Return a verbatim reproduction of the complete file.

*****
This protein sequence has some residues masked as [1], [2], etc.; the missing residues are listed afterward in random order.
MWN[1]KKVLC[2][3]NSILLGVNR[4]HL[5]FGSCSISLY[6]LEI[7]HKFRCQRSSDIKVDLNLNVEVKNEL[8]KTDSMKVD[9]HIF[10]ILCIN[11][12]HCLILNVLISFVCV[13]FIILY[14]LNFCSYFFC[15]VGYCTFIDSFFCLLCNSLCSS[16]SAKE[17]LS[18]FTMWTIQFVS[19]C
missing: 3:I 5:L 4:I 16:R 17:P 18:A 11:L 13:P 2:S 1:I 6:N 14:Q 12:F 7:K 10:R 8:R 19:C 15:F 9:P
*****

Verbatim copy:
This protein sequence has some residues masked as [1], [2], etc.; the missing residues are listed afterward in random order.
MWN[1]KKVLC[2][3]NSILLGVNR[4]HL[5]FGSCSISLY[6]LEI[7]HKFRCQRSSDIKVDLNLNVEVKNEL[8]KTDSMKVD[9]HIF[10]ILCIN[11][12]HCLILNVLISFVCV[13]FIILY[14]LNFCSYFFC[15]VGYCTFIDSFFCLLCNSLCSS[16]SAKE[17]LS[18]FTMWTIQFVS[19]C
missing: 3:I 5:L 4:I 16:R 17:P 18:A 11:L 13:P 2:S 1:I 6:N 14:Q 12:F 7:K 10:R 8:R 19:C 15:F 9:P